Each May ‘Wear the Green Ribbon’ is promoted to get people to talk more openly about mental health. It is really important that the stigma surrounding mental health problems is challenged.

Having 8 Adult Literacy Centres and providing hundreds of Adult Literacy courses provides people with an opportunity to not only improve their literacy skills but also to make connections, develop friendships, be part of a group or activities. While we focus our work on the improvements in literacy and numeracy skills we can all cite examples of changes in a person’s demeanour and their social skills which are critical factors to supporting good mental health. There is always a challenge for us in education to manage our boundaries when students raise serious mental health issues and we support each other in this.

A few months ago while on a walk I listened to (and later watched!) a Ted Talk by Guy Winch about called ‘Why we all Need to Practice Emotional First Aid’. He talks about how we all practice good personal hygiene and understand how important good physical care is but that we are slow to see a health professional when we feel emotional pain such as guilt, loss, loneliness or failure.  His podcast is worth listening to and is available at this link https://www.ted.com/talks/guy_winch_the_case_for_emotional_hygiene

In this podcast he talks about the destructive effects of loneliness, failure, lack of self-esteem and worry. He advocates the building of emotional resilience so that you can thrive and fulfil your real potential. He says that if you build your ‘emotional resilience …you will thrive.’

In many ways the podcast resonated with me because it can be what our students describe to us about their lives and how they feel when they arrive to Adult Literacy and Basic Education. They can feel lonely or isolated, the can feel like a failure, the feel the loss of opportunities that they never had and rejected by society. What is interesting about this is that Guy Winch describes the proven physical impacts that this emotional pain can have on people’s lives. He states that loneliness is scientifically proven to increase your likelihood of an early death by 14%. He says ‘Loneliness creates a deep wound – scrambles our thinking, makes us afraid to reach out.’ He also says that ‘Failure …. misleads us. We all have a default set of feelings and beliefs that gets triggered when we meet frustrations and setbacks.’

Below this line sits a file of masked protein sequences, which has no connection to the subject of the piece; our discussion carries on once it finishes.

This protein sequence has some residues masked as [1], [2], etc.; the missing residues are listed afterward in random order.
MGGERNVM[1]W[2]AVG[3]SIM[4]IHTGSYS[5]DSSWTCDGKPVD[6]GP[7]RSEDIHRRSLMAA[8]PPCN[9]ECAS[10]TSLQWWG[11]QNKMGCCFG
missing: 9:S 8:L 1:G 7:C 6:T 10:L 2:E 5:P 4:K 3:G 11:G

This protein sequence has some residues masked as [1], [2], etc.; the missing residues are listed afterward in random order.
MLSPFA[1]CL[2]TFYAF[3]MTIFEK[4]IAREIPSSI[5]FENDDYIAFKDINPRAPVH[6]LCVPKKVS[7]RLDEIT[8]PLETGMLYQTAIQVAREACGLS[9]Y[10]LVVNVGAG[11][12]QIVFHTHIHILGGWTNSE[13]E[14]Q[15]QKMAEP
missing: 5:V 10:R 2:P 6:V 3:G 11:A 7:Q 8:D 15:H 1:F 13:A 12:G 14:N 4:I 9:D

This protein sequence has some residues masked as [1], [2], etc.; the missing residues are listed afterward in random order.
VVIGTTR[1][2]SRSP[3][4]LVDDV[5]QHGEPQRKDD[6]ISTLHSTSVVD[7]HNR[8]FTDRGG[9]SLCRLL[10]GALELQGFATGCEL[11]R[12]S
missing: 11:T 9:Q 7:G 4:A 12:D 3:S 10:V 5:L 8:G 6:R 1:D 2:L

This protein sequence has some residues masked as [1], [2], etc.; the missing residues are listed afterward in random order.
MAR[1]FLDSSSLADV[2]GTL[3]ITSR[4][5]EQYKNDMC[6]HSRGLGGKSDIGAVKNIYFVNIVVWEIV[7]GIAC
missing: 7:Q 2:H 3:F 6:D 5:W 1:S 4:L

Later in the podcast he refer to rejection and that that ‘it is extremely painful. We think of our faults and shortcomings’ and that when ‘your self esteem is low you are more vulnerable to stress and anxiety … it takes longer to recover’.  A stark statement he makes is that practicing poor emotional hygiene can be ‘as significant risk to your long-term health as cigarette smoking’.

Isn’t it a real testament to our students that those that have experienced rejection in their lives whether at school or work, or those who experience isolation and loneliness can find the strength and reserve to reach out to our service and to attend week after week. It is therefore extraordinary that many are now busy preparing portfolios (under your guidance and instruction) and have participated in classes that you have facilitated with professionalism and care.

So while we wear the Green Ribbon to challenge stigmas May is also a month to celebrate the achievements of our learners in overcoming very real obstacles to learning.

Please note that for all staff and their families the Employees Assistance Programme is available to help at challenging times. Please contact your ALO/ DLEO for further details.